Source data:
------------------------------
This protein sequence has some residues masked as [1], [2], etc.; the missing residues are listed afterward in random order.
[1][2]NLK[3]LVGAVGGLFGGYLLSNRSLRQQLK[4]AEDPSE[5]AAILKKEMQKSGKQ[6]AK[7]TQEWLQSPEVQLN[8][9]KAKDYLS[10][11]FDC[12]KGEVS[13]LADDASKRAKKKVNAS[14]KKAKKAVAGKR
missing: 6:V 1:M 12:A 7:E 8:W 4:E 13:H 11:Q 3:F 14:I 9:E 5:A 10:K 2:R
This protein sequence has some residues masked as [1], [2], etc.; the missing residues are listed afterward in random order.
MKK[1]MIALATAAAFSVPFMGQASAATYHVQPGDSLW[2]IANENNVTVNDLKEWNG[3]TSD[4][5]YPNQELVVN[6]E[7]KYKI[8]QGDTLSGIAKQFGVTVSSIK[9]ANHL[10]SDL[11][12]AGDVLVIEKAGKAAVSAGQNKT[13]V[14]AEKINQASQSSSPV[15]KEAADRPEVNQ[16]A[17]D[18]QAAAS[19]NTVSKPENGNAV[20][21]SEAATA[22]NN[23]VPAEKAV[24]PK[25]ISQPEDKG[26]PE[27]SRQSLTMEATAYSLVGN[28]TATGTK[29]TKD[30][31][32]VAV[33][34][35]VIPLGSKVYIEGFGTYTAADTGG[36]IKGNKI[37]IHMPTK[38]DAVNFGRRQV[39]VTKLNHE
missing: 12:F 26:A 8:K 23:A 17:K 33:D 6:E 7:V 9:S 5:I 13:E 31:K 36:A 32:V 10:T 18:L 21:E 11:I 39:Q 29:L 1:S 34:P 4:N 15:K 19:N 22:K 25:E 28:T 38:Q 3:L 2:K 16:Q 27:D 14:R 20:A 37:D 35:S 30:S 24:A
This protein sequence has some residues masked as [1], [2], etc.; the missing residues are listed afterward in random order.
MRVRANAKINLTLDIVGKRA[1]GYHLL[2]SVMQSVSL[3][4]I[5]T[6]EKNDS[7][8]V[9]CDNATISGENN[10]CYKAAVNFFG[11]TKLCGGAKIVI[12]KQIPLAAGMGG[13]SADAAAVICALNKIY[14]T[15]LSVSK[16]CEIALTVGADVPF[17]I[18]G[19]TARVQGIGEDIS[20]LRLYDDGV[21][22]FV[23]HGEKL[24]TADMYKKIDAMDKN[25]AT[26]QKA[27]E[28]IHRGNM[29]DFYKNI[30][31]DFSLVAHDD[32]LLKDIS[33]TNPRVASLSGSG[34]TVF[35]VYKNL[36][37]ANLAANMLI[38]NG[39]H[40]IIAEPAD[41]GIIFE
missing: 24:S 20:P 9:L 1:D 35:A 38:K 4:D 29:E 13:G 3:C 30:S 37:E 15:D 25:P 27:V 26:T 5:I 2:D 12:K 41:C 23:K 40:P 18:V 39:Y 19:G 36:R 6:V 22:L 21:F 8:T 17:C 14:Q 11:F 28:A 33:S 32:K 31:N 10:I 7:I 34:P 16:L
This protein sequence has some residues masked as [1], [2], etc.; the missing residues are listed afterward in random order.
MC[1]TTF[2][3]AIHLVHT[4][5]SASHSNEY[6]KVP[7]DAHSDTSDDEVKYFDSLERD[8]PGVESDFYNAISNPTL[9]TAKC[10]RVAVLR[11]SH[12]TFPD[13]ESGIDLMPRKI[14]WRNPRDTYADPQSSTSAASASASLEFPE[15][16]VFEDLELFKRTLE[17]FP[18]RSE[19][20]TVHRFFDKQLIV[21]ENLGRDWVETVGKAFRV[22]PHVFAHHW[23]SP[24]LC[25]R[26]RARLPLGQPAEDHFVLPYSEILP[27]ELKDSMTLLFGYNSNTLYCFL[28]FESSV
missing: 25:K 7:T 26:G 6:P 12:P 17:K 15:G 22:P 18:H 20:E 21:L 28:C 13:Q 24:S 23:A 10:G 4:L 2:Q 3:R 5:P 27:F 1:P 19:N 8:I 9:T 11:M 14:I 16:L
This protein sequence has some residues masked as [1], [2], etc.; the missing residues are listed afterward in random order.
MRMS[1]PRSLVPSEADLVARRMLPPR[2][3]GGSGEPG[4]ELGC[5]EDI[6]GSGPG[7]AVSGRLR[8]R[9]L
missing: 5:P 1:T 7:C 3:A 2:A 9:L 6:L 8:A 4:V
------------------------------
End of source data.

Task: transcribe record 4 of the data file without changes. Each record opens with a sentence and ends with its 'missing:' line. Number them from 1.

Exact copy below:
This protein sequence has some residues masked as [1], [2], etc.; the missing residues are listed afterward in random order.
MC[1]TTF[2][3]AIHLVHT[4][5]SASHSNEY[6]KVP[7]DAHSDTSDDEVKYFDSLERD[8]PGVESDFYNAISNPTL[9]TAKC[10]RVAVLR[11]SH[12]TFPD[13]ESGIDLMPRKI[14]WRNPRDTYADPQSSTSAASASASLEFPE[15][16]VFEDLELFKRTLE[17]FP[18]RSE[19][20]TVHRFFDKQLIV[21]ENLGRDWVETVGKAFRV[22]PHVFAHHW[23]SP[24]LC[25]R[26]RARLPLGQPAEDHFVLPYSEILP[27]ELKDSMTLLFGYNSNTLYCFL[28]FESSV
missing: 25:K 7:T 26:G 6:P 12:P 17:K 15:G 22:P 18:H 20:E 21:L 28:C 13:Q 24:S 23:A 10:G 4:L 2:Q 3:R 5:P 27:F 1:P 19:N 8:I 9:T 11:M 14:I 16:L